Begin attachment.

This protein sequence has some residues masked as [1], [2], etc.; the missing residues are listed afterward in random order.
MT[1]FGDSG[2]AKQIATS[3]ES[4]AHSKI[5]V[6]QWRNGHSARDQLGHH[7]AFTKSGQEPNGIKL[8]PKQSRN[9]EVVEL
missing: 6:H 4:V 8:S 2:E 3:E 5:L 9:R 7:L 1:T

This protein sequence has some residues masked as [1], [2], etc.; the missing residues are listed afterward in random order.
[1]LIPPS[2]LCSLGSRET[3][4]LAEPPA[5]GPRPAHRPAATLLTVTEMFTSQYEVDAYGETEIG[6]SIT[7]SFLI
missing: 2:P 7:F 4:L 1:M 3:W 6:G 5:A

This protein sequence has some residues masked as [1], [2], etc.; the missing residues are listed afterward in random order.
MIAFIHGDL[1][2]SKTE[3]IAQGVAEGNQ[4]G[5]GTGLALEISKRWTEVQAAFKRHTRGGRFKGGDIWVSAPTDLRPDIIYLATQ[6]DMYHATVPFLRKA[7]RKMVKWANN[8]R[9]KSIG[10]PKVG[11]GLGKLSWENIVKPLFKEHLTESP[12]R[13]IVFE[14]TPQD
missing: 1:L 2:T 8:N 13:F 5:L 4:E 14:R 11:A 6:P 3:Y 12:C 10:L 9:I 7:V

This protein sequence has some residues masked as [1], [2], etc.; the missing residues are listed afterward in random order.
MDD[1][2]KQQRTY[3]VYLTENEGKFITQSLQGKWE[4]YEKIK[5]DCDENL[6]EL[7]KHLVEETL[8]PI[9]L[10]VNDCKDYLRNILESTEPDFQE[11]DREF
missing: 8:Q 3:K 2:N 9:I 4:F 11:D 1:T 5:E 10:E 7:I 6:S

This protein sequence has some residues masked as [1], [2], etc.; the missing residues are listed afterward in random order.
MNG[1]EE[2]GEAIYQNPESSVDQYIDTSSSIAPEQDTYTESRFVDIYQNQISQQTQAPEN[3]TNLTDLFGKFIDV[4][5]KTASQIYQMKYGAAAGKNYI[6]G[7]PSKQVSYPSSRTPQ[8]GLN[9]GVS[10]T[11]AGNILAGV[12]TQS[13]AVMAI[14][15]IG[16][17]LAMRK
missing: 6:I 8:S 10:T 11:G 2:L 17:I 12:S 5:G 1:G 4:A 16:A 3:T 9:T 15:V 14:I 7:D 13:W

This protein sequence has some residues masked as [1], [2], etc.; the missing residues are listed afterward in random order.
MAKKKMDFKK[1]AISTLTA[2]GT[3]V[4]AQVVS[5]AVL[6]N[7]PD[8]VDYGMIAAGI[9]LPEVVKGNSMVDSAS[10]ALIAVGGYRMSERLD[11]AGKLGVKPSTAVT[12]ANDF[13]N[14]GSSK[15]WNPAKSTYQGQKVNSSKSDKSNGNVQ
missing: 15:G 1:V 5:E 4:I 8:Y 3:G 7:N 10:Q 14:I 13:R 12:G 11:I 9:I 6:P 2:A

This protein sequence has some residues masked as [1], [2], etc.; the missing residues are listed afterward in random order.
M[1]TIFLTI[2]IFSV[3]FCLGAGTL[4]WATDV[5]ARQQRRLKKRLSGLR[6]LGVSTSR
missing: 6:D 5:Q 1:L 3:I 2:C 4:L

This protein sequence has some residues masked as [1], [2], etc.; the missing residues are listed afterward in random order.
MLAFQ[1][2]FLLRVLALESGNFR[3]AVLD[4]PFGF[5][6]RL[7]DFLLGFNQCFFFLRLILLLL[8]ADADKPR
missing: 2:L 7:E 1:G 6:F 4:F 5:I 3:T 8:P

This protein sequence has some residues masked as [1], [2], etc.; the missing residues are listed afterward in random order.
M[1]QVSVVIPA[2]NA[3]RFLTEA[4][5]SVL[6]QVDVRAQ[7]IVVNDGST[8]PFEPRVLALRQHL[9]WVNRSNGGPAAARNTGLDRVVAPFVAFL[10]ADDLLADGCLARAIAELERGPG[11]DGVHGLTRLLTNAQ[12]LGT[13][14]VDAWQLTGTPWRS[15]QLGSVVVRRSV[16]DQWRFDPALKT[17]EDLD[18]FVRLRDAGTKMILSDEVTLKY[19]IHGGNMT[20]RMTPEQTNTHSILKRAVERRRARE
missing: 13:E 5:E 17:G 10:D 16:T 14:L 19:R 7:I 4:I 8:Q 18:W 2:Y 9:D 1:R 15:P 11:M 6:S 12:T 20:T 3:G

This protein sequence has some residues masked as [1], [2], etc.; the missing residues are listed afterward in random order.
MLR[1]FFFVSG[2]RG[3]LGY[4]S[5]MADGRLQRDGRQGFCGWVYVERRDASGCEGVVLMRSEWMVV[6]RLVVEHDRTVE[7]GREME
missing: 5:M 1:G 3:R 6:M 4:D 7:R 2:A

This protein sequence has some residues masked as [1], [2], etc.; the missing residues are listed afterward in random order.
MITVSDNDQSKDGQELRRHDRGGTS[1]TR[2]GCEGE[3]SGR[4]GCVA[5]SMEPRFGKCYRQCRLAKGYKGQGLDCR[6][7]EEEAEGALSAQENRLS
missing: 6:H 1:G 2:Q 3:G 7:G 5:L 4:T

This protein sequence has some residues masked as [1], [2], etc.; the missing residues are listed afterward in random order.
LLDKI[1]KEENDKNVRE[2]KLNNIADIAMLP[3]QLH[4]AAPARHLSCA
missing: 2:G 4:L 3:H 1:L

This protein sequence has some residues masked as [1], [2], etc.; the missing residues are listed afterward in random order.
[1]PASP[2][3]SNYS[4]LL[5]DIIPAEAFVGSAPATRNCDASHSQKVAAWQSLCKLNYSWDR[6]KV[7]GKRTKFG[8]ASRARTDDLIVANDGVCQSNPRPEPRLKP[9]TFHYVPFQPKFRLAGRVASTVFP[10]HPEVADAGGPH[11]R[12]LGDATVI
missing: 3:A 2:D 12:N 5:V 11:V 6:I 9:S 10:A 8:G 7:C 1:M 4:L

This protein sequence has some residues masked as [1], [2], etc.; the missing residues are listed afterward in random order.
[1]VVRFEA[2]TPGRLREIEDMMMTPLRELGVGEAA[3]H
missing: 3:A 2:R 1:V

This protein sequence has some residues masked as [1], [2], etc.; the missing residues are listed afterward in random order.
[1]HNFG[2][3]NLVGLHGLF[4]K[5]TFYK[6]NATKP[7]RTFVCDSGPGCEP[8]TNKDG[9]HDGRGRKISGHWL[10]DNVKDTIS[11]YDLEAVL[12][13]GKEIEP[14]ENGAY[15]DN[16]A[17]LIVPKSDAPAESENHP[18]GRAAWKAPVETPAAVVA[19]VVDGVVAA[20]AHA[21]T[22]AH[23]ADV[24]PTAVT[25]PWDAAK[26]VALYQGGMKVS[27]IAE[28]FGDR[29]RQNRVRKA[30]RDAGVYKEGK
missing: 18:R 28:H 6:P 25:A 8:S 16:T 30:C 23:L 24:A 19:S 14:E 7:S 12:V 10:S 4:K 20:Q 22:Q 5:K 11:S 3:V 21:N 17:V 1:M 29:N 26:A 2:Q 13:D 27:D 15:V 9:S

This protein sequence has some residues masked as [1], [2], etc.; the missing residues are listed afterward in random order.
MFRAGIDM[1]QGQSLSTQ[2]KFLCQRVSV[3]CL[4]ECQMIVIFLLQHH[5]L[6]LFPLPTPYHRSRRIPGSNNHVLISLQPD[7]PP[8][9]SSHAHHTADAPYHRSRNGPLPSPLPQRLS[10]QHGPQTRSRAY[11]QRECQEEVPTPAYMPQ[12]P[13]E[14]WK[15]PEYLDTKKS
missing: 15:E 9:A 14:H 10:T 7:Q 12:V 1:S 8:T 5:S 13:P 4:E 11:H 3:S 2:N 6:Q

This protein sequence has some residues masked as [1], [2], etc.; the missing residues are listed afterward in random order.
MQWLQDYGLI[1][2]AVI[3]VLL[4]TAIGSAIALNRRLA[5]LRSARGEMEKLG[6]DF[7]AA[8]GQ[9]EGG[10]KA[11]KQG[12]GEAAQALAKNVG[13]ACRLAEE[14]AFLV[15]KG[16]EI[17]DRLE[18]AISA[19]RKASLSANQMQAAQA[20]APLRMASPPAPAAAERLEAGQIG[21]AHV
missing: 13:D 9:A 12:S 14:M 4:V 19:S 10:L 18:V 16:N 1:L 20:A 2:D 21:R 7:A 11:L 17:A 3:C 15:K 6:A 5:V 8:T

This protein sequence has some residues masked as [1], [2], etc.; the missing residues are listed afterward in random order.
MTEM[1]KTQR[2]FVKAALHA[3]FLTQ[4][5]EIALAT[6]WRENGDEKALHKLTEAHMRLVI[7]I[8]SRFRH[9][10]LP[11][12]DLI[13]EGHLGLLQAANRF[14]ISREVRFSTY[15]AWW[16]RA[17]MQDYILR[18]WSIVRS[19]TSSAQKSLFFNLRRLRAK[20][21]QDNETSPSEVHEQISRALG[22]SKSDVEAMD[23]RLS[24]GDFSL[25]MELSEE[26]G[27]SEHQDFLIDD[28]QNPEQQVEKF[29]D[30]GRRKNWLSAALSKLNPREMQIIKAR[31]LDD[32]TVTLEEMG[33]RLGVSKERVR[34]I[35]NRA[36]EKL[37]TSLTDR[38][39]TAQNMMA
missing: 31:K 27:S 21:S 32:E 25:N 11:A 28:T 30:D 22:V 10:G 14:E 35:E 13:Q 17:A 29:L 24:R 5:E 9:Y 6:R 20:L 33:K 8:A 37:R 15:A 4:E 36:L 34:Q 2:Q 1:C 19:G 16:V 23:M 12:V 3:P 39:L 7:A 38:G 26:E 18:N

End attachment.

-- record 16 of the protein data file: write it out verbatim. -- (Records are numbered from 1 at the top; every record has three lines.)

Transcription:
This protein sequence has some residues masked as [1], [2], etc.; the missing residues are listed afterward in random order.
MFRAGIDM[1]QGQSLSTQ[2]KFLCQRVSV[3]CL[4]ECQMIVIFLLQHH[5]L[6]LFPLPTPYHRSRRIPGSNNHVLISLQPD[7]PP[8][9]SSHAHHTADAPYHRSRNGPLPSPLPQRLS[10]QHGPQTRSRAY[11]QRECQEEVPTPAYMPQ[12]P[13]E[14]WK[15]PEYLDTKKS
missing: 15:E 9:A 14:H 10:T 7:Q 12:V 1:S 8:T 5:S 13:P 4:E 11:H 3:S 2:N 6:Q